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Viruses of the Mind: The Great Irish Setter Epidemic of 1963

Dog breed fads share some surprising commonalities with viral epidemics.

Photo by Pavel Rodimov/123RF
Source: Photo by Pavel Rodimov/123RF

In a 1991 essay, the evolutionary biologist Richard Dawkins compared the spread of disease-causing viruses with socially contagious units of culture. He argued that these are passed from human minds to human minds via learning and imitation. Fifteen years earlier, in his book The Selfish Gene, Dawkins had named these hypothetical bits of cultural replicators memes.

There are, of course, profound differences between the spread of COVID-19 and the popularity of the infectious tune Old Town Road by Lil Nas X. Yet there are some surprising similarities in the dynamics of epidemics caused by germs, computer bots, and contagious cultural preferences. Take the short-lived enthusiasm for Irish Setters in the United States.

Originally bred as gun dogs, Irish Setters were among the first breed to be recognized by the American Kennel Club when it was organized in 1884. But for the next 80 years, Irish Setters were not particularly popular. In the post-war decades, the number of Irish Setter puppies registered with the AKC languished between 2,000 and 3,500 a year. By 1960, it had fallen to the 27th most popular breed in the United States.

The Irish Setter Epidemic

In the early 1960s, however, the popularity of the breed suddenly began to skyrocket. Between 1963 and 1974, AKC Irish Setter registrations jumped 1,500%, from about 4,000 puppies a year to over 60,000 dogs. And Irish Setters rose from America’s 27th most popular canine companion to number three. (Only poodles and German shepherds were more popular.) For a while, Setters were the proverbial “next big thing.” But fads are fickle, and the crash began in 1974. By 1986, AKC registrations had dropped 95%, to a little over 3,000 puppies, and the breed fell to 46th in popularity. (Now they rank 77th.)

Graph by Hal Herzog
Source: Graph by Hal Herzog

Dog Breeds as Models of Social Epidemics

Fifteen years ago, the American Kennel Club sent me a very nice present. It was the number of new registrations for each breed for every year between 1927 and 2005 (60 million puppies). In a series of papers, my colleagues and I have used this information to examine how preferences for types of dogs spread across our cultural landscape. Here are some of the questions we have sought to answer.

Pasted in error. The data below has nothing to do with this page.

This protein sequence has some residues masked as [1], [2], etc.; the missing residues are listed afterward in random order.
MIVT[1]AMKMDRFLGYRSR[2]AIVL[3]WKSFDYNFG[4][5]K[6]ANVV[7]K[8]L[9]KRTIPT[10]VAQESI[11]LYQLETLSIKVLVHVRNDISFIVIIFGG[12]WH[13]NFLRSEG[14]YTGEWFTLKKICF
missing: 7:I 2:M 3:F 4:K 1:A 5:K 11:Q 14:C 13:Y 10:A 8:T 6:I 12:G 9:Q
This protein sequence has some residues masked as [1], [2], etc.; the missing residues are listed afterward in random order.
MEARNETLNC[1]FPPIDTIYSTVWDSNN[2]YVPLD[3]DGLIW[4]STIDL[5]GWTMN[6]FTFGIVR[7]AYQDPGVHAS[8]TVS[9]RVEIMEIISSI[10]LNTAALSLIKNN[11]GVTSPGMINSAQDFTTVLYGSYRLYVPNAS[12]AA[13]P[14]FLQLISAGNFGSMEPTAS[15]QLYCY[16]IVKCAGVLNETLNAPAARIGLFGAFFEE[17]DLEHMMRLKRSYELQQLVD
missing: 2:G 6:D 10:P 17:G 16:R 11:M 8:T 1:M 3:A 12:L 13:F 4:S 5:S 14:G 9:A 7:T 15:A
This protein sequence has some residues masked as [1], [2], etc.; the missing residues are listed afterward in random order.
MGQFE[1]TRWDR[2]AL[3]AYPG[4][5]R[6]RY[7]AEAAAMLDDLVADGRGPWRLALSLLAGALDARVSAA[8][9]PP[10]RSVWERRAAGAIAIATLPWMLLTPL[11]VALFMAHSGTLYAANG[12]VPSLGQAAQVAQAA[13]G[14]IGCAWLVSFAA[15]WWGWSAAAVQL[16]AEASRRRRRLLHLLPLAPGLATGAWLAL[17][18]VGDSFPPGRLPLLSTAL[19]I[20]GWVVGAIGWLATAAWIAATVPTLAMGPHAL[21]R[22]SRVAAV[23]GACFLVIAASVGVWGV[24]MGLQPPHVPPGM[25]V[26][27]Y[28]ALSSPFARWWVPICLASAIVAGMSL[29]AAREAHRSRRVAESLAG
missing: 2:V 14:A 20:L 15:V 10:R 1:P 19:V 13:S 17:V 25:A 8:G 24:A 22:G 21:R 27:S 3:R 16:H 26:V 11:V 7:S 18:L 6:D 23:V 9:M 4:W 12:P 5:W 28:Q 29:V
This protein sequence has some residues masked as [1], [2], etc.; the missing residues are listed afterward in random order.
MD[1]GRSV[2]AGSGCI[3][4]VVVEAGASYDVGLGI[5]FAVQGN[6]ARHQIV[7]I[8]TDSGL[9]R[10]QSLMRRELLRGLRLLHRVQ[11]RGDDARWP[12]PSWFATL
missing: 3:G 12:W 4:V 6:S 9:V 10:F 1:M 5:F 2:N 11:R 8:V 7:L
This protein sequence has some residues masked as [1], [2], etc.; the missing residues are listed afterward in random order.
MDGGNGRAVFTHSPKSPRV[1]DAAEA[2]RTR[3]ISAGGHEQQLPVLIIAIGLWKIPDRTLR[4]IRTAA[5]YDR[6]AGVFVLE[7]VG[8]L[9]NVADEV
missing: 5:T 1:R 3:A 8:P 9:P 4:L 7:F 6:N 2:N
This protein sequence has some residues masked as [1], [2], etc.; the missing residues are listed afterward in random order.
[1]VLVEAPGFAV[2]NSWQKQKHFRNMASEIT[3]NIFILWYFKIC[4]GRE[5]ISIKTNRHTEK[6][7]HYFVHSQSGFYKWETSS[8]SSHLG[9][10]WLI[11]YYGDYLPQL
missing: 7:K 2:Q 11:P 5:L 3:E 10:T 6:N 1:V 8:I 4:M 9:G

Are Dog Breed Fads Really Social Epidemics?

In some ways they are. For example, dog fads follow the same patterns of growth and decline as disease epidemics. The first stage is slow growth. But when the tipping point is hit the second stage begins – explosive growth. In the final stage, both disease epidemics and social epidemics burn out.

Graph by Hal Herzog
Source: Graph by Hal Herzog

How Common Are Dog Breed Epidemics?

Most of the 170 breeds in our data set never became popular. But when a breed goes viral, the results are spectacular. In the 1960s and 1970s, nine breeds suddenly skyrocketed to fame and then just as suddenly, their popularity collapsed. Annual Old English Sheepdog registrations, for example, jumped 10,000% in 14 years. The boom in Rottweilers was the most impressive. Beginning in 1976, they quickly jumped from 1,400 new puppies a year to 104,000 puppies.

How Long Do Dog Breed Epidemics Last?

We found that, on average, they last 27 years. Of the 9 breeds with the most pronounced boom-and-bust pattern, the boom phase lasted 14 years and the bust phase 13 years. During the peak of the Irish Setter social epidemic, puppy registrations were doubling every 18 months. (In contrast, as I write this, the doubling time for COVID-19 infections in California is 3 to 4 days.)

Why Do Some Breeds Suddenly Take Off?